Monday, October 28, 2019

The Story of Five by Five

You know, Dr. Theresa and I are rewatching the series BUFFY THE VAMPIRE SLAYER, and there is a character named Faith (pictured, above) who appears in Season 3 and goes around saying that she or her situation is "five by five," meaning fine or good. Dr. Theresa and I asked each other whether we had ever heard anyone say that outside of Faith on BUFFY THE VAMPIRE SLAYER. Was it a common bit of slang? Anyway, we forgot about it, because who cares? So in Season 4, somebody actually says (I'll paraphrase), "Hey, what was up with Faith? She always went around saying 'five by five,' what the hell does that mean?" So it seemed that the characters on BUFFY THE VAMPIRE SLAYER, aside from Faith, were just as unfamiliar with the term as we, the home viewers, were. "What's so great about being five by five?" I asked Dr. Theresa. "If I were five by five, I'd be a square little man." We paused the show and I went upstairs to consult my famed three-volume GREEN'S DICTIONARY OF SLANG. Sure enough, the primary meaning of five by five, dating back from the 1940s, was "a short, fat person," as I had correctly surmised. There was, however, a secondary listing for a hyphenated five-by-five, which aligned with Faith's usage. Strangely, the only text cited was the Stephen King novel DREAMCATCHER (2001). I had always assumed - and maybe I'm wrong - that the editor of GREEN'S DICTIONARY OF SLANG, Mr. Green, took pains to find the earliest possible textual reference to any given piece of slang. However! Season 3 of BUFFY THE VAMPIRE SLAYER takes place in 1999, two years prior to the King novel, as I know because Buffy and her friends are in the graduating class of 1999. Could it be that Stephen King watched BUFFY THE VAMPIRE SLAYER? I would almost bet on it! Did he crib the phrase "five-by-five" from Faith herself? Who can say? All we can say with certainty is that by showing a preference for the printed word, GREEN'S DICTIONARY OF SLANG has definitely overlooked earlier examples of slang usage in other forms of popular culture. But! Wouldn't it be the case that either way, "five-by-five," or any vernacular phrase, would have been tossed about by the general population before ending up in the works of either Whedon or King? Nevertheless, we cannot overlook the possibility that BUFFY THE VAMPIRE SLAYER created "five-by-five" out of whole cloth and Stephen King merely lifted it, leading GREEN'S DICTIONARY OF SLANG to inaccurately present it as a legitimate entry. I have no proof of this whatsoever, and, in fact, remain certain that I am entirely wrong. Anyway, I don't "blog" anymore, because who cares? But this is where I have traditionally recorded the details of my fraught relationship with the implacable GREEN'S DICTIONARY OF SLANG. [PS: If you look on the "internet," everybody wants to tell you that five-by-five comes from a term for measuring the clarity of a radio signal. But the wikipedia page on "signal strength and readability reports" tells me that "no reliable source has been found documenting this format." But everybody on the "internet" has decided to believe it now, because who cares? PPS: Though I have double-checked neither movie, the "internet" says that "five-by-five," in the Faith sense, previously appeared in BLACKBOARD JUNGLE and ALIENS. If so, it is still peculiarly rare in cultural presentation.]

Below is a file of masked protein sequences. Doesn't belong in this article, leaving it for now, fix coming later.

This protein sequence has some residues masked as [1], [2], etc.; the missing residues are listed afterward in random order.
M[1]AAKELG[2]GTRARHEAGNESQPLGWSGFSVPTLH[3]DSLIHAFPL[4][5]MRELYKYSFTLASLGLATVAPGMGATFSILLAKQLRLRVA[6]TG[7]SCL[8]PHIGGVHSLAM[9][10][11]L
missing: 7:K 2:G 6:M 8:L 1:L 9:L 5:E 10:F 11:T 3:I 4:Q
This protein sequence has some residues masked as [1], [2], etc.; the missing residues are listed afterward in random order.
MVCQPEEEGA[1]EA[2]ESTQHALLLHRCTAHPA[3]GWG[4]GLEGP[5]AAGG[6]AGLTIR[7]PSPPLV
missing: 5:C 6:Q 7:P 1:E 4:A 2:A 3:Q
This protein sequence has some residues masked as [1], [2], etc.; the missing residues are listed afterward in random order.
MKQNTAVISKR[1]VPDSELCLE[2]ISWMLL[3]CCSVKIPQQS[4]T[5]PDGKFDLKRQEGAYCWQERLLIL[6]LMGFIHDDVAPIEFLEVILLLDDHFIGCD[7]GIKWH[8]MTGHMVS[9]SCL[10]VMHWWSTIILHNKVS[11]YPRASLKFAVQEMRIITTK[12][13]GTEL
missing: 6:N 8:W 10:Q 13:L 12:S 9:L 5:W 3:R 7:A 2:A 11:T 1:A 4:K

Thursday, October 03, 2019

Safe Owl

Well, I went to Square Books the other day... I could almost tell you what day it was if I thought about it... I don't get out of the house much anymore... wait, I can do it the lazy way. I have the receipt right here, stuck in the back of the book. You'll be fascinated to know that it was on the 20th day of September that I walked into Square Books and said, "Hey, Slade, do y'all have that book by Lucy Ellmann, where it's one sentence that's a thousand pages long? I want that!" (It was not an accurate description of DUCKS, NEWBURYPORT. I read the prologue, which is about a page and a half of sentences of non-startling lengths. But then we get into what seems like a pretty long selection of phrases without terminal punctuation, all right! I'm only on page five. And on page five, given my compulsion, I must alert you to the fact that there is an owl, specifically, a brand called Safe Owl. I am not sure if the Safe Owl brand, which is listed by Ellman among a lot of other brands of many sorts of products, refers to this spice brand (above) I found on the "internet," as it listed among a number of more current brands (unless they still make Safe Owl spices). I believe that "Safe Owl" is a charming but timid name for a line of spices. Thank you for your time. [Appended on October 7, as I don't "blog" anymore: There are more owls later in the book, as the narrator discusses ways to prevent owls from eating purple martin babies.]